Why are holding company tax clearances being denied?

The issue

HMRC have been taking a particularly hardline view on what transactions they consider to be carried out for bona fide commercial reasons. This has been problematic when seeking clearance for transactions which have no exiting shareholders and where directors simply want to insert a holding company for asset protection.

Here, HMRC are often refusing clearance because they say that the transaction is not being carried out for bona fide commercial reasons. They typically argue as follows:

 That a share exchange doesn’t seem to be needed as there are other ways to resolve the commercial issues (eg. cash can be protected by paying dividends directly to shareholders); or  
• That the commercial reasons stated for the transaction are a benefit to the shareholders and not the company.

Where transactions are not carried out for bona fide commercial reasons and where one of the main purposes of the transaction is the avoidance of a tax liability, then a share for share exchange does give rise to a market value taxable disposal.

Is there a magic bullet?

These kinds of arguments should be rebutted through the use of relevant case law and with a bit of luck HMRC may back down and grant clearance.

The relevant case law

Snell v HMRC

Although the court found in HMRC’s favour, on the basis one of the main reasons was the avoidance of tax (the taxpayer used loan notes to defer the tax point of a transaction to a time when he was non-resident) it also rejected HMRC second argument and found the transaction had been effected for bona fide commercial reasons.

The judgement states “I can see no reason why Parliament should have been concerned with whether the same result might have been achieved by some other legal form or means. This is particularly so when the same sub-section introduces a non-avoidance test by reference to the scheme or arrangements as a whole. In my judgment this conclusion is confirmed by the wording of the subsection. The question is whether ‘the exchange in question is effected for bona fide commercial reasons’. If the answer is in the affirmative, it is irrelevant to consider the reasons why the parties chose to structure their transaction in that way.”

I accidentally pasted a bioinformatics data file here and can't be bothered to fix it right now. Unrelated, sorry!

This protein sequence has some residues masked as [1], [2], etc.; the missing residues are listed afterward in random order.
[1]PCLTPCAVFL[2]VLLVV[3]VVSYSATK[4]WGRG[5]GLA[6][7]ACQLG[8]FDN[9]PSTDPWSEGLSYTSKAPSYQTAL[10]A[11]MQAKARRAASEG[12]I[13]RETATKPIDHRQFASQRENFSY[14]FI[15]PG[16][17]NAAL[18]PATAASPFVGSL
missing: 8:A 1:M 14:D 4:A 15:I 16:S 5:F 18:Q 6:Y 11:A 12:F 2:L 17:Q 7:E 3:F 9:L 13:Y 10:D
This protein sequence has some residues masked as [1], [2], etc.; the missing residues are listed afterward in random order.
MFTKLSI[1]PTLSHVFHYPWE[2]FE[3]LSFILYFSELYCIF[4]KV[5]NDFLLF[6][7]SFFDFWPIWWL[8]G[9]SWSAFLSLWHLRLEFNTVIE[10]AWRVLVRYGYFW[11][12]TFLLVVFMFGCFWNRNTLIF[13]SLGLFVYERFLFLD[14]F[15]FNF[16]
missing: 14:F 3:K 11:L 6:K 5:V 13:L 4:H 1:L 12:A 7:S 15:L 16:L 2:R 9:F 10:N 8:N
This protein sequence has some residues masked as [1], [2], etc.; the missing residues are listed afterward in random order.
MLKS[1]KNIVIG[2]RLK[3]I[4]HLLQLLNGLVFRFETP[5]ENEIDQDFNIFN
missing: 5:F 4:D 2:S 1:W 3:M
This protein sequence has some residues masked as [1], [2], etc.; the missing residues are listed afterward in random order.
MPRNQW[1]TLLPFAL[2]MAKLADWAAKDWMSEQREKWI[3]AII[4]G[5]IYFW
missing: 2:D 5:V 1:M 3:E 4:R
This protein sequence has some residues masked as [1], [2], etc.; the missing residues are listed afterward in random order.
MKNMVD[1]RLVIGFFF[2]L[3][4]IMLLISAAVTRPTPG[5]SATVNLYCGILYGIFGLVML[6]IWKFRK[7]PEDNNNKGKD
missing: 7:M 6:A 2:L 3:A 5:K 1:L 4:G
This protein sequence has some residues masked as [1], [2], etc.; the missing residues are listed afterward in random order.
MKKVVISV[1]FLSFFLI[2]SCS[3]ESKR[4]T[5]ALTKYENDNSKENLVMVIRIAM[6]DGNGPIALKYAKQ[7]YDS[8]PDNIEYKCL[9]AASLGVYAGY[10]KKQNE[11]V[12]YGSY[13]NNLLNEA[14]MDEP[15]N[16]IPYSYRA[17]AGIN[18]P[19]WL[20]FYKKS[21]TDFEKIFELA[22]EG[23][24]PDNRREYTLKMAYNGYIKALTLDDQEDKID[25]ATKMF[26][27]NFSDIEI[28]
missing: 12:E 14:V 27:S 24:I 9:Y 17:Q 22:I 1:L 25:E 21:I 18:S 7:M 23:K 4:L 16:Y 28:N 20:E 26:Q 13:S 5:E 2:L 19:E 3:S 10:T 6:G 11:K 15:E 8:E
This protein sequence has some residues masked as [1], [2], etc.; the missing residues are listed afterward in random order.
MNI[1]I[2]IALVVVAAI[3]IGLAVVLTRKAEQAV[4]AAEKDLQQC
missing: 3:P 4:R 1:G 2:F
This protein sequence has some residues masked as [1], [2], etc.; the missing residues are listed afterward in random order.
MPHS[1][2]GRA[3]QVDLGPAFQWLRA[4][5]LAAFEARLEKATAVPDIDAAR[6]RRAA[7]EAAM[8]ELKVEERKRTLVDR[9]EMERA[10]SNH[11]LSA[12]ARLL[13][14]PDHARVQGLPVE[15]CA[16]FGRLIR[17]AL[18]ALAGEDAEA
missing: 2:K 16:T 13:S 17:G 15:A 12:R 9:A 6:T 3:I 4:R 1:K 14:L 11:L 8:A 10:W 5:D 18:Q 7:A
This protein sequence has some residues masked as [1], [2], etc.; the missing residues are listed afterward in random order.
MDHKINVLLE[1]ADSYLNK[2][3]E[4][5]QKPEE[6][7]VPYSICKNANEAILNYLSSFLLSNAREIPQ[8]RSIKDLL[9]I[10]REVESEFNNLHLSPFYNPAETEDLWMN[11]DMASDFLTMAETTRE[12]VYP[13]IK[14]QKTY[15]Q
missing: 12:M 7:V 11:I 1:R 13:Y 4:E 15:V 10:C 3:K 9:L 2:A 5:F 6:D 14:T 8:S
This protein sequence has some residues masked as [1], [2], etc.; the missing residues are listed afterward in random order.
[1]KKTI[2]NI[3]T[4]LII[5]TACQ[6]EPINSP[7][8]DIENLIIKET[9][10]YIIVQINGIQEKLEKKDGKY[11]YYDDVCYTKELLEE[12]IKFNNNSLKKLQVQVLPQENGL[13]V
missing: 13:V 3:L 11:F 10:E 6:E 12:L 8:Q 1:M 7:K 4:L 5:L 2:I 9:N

The verdict in this case clearly shows that HMRC are wrong to deny clearance because other mechanisms can be used to achieve the same aims. 

Clark v Commissioners of Inland Revenue

In this case Mr Clark, a farmer, sold his shareholding in a company to a family investment company in order to realise cash to fund the purchase of adjoining farmland. It was found by Special Commissioners that the transaction had not been carried out for bona fide commercial reasons because the commercial reasons must be connected with the companies being sold. This decision was over ruled by the High Court who stated that the words “bona fide commercial reasons” were general in their scope and not limited in the way the special commissioner had decided.

Forbes Dawson view

HMRC are certainly now giving clearance-seekers a hard time. In the first instance, it is usually worth referring them to the above cases in the hope that they will back down. If this approach fails, then you can consider taking the case to Tribunal or simply proceeding with the transaction without clearance. Although securing a clearance is usually advisable, it is still acceptable to proceed and present the position in the shareholder’s tax return – although this does bear the risk of an adverse enquiry!




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